“I bet you all thought you were gonna get John David Washington up here, but you got me,” Ron Stallworth began, prompting laughter with a joke about the actor who played him in last year’s BlacKkKlansman, within two minutes of his arrival on the Englert Theatre stage.
The 65-year-old former police officer whose story was the source for the Academy-Award nominated movie spoke on Wednesday, Jan. 23 as part of the University of Iowa Lecture Series. With a line forming in the bitter cold hours before doors opened, it was clear Stallworth was highly sought after for his seemingly-fantastical tale of how he infiltrated the Ku Klux Klan (KKK).
During the lecture, Stallworth made explicit parallels to current government officials, calling for people to remove white supremacy from the federal government.
“Vote that idiot out of the White House. Secondly, vote that idiot Congressman out,” he said, referring to Donald Trump and Steve King respectively. “There is no excuse for what’s going on in our body of politics right now.”
The main focus of the event, however, was Stallworth’s own story. Propped up against the podium, Stallworth casually addressed the audience of over 700 without notes, treating the speech more like a casual conversation.
“How did a black man gain membership into the Ku Klux Klan, so much so that they wanted him to become the chapter president?” Stallworth posed to the crowd of over 700. He then launched into an animated, profanity-littered lecture that had the audience roaring in laughter at some points and dead-silent at others.
Stallworth’s wild journey began in 1978 when he noticed an ad listed in the newspaper to join the KKK. At the time, he was working as an undercover officer in the intelligence division of Colorado Spring Police Department, the only black officer there.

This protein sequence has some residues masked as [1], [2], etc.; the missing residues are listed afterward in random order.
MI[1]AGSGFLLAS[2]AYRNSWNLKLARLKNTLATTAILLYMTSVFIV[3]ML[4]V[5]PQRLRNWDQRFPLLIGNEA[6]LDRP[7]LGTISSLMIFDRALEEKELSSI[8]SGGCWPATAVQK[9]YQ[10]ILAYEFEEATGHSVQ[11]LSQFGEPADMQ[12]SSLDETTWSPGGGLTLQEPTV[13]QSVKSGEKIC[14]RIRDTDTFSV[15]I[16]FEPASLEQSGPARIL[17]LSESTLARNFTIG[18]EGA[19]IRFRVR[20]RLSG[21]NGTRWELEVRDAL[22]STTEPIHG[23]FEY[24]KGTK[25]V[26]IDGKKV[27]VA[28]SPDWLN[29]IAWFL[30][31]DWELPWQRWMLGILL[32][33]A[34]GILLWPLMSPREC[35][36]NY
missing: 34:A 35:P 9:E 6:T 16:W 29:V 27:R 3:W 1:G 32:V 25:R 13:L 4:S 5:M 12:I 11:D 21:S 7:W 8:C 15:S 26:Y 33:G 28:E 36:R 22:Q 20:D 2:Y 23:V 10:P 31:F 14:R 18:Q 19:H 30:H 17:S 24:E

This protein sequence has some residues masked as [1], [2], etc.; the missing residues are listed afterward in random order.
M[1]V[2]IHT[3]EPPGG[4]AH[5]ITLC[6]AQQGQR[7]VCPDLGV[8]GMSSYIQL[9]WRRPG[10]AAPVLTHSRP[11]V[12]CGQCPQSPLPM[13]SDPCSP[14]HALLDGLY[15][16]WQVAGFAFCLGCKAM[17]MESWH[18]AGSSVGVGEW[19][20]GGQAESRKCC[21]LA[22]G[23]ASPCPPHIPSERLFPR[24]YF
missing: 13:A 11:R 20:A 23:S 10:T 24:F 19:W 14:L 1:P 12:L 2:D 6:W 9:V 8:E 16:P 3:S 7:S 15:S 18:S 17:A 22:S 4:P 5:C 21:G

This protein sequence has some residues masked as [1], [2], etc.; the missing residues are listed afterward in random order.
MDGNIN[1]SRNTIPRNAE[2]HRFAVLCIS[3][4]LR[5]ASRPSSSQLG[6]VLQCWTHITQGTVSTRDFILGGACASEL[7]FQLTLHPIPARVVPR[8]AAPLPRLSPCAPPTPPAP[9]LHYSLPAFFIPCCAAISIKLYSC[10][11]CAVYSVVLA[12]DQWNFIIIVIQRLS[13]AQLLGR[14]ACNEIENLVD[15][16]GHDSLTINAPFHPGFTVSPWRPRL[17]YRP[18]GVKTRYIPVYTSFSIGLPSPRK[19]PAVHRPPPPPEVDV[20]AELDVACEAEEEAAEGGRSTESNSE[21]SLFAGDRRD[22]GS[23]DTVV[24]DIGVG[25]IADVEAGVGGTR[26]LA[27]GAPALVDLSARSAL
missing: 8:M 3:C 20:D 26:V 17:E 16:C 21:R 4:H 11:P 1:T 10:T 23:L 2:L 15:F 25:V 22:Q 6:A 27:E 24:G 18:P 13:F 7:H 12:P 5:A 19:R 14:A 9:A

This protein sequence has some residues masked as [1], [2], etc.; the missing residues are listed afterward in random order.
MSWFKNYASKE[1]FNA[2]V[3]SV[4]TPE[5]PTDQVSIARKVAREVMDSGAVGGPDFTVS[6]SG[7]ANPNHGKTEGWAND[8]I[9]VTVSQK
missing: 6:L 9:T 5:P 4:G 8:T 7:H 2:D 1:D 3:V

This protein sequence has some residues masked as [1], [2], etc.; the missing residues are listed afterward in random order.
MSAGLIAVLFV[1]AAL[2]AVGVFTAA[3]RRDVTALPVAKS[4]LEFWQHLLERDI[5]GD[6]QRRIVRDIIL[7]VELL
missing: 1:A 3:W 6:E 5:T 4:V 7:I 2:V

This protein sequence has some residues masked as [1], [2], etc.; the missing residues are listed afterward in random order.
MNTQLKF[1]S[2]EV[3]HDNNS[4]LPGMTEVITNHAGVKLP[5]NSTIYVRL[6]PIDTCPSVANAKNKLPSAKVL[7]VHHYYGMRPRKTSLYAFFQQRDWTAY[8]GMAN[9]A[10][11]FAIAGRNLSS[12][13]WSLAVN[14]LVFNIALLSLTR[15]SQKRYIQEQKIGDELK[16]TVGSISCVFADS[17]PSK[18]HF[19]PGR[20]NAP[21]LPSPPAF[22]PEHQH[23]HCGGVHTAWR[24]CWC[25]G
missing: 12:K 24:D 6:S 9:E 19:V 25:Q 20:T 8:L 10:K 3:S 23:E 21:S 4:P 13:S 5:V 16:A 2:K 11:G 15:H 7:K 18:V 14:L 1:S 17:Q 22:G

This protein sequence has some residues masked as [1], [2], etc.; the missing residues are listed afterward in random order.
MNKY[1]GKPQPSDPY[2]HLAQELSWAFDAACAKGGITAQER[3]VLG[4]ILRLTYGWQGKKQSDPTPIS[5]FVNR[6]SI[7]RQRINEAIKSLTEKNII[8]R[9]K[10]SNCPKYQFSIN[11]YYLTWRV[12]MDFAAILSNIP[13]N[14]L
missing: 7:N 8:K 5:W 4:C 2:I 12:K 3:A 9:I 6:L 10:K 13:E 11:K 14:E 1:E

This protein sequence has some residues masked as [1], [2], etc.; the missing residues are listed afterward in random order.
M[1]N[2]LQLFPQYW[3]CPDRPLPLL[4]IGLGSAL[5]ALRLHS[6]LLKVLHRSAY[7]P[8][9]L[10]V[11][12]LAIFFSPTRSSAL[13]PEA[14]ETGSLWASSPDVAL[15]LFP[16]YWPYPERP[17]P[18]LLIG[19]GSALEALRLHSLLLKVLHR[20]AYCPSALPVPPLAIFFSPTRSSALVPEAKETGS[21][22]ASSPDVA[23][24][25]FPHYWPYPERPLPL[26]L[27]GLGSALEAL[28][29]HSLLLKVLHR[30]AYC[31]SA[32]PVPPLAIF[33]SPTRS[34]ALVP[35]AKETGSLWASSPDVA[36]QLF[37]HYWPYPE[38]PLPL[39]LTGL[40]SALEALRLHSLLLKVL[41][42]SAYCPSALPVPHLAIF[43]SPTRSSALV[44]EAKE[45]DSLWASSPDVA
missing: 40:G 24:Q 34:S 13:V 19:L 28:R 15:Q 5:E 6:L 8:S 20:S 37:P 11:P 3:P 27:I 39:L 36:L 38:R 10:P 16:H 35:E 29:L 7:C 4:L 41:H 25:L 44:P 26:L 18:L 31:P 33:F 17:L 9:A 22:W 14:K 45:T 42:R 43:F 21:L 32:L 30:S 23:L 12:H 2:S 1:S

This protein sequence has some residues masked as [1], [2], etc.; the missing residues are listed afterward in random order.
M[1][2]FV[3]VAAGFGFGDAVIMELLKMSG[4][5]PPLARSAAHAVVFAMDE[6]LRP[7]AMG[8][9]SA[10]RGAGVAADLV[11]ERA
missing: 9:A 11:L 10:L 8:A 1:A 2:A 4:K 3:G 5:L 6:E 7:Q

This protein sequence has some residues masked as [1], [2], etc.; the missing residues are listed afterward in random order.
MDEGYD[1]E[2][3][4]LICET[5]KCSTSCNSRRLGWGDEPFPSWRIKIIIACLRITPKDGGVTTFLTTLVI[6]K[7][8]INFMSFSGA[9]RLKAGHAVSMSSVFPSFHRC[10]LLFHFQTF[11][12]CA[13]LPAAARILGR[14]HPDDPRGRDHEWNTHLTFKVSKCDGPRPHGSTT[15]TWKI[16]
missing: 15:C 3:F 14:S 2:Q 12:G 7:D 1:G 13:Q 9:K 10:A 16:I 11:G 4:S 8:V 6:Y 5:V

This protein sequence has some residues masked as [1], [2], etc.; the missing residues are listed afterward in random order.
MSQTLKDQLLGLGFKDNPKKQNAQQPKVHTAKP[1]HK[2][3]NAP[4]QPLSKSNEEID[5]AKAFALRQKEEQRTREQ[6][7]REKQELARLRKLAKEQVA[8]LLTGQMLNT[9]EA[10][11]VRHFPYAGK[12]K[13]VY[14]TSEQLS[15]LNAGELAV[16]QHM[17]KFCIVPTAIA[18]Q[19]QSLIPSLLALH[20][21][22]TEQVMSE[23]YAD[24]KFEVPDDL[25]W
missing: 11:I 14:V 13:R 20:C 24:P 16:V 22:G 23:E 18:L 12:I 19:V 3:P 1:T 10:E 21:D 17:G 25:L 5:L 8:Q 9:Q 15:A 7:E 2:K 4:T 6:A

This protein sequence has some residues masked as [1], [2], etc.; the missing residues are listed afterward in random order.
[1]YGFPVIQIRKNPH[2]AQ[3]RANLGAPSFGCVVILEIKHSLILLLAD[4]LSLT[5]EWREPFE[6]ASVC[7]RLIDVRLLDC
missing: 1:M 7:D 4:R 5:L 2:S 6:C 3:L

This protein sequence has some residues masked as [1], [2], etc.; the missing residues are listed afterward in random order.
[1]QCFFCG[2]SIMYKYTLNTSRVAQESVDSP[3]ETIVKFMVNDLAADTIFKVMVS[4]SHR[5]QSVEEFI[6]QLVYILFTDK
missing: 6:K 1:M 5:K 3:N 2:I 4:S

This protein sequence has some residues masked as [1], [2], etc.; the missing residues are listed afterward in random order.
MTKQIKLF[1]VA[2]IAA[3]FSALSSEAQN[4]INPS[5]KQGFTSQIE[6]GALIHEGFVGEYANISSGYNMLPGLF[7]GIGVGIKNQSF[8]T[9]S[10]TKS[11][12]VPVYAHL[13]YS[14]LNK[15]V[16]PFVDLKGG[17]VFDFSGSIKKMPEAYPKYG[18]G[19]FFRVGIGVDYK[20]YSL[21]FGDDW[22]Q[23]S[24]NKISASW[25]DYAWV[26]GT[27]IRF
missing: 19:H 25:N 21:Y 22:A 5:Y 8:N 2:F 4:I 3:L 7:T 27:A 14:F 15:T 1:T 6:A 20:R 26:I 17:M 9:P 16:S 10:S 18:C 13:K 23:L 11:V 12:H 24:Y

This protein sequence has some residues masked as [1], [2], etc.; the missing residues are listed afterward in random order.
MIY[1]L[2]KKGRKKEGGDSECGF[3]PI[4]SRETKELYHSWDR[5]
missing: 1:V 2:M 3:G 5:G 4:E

“I figured, what the hell,” he said.
After composing a letter peppered with racial slurs and laments about the “abuse of the white race,” Stallworth mailed it to the listed P.O. Box. To his surprise, a Klan representative called the undercover phone line within the next couple of weeks, inquiring further about Stallworth’s interest. After answering this man, Ken O’Dell, with more racism-filled lies, the two scheduled a face-to-face meeting.
“Obviously, because God blessed me with this beautiful ebony skin, I couldn’t meet him,” Stallworth noted. So, Stallworth hatched a plan: Find a white undercover cop to be his avatar. When he pitched the idea, others officers gave him dubious looks, asking, “Are you a crazy son-of-a-bitch or what?” he said. Not to be deterred, Stallworth convinced the police chief to sanction the operation.
What followed was seven-and-a-half months of investigative work, featuring discoveries of gay-bar bombing plans, cross-burning attempts and Klan members stationed in high-ranking positions. During this period, Stallworth established a relationship with Klan Grand Wizard David Duke over the phone, often gaining insight to prevent Klan marches nationwide. In fact, it was Duke who personally created the Klan membership card Stallworth carries with him to this day.
This dangerous ruse faced its only identity challenge when O’Dell noticed a discrepancy in Stallworth’s voice over the phone after meeting with Stallworth’s white counterpart, Chuck. Thinking quickly, Stallworth feigned a sinus infection, and O’Dell’s doubts were removed. He even began prescribing a home remedy.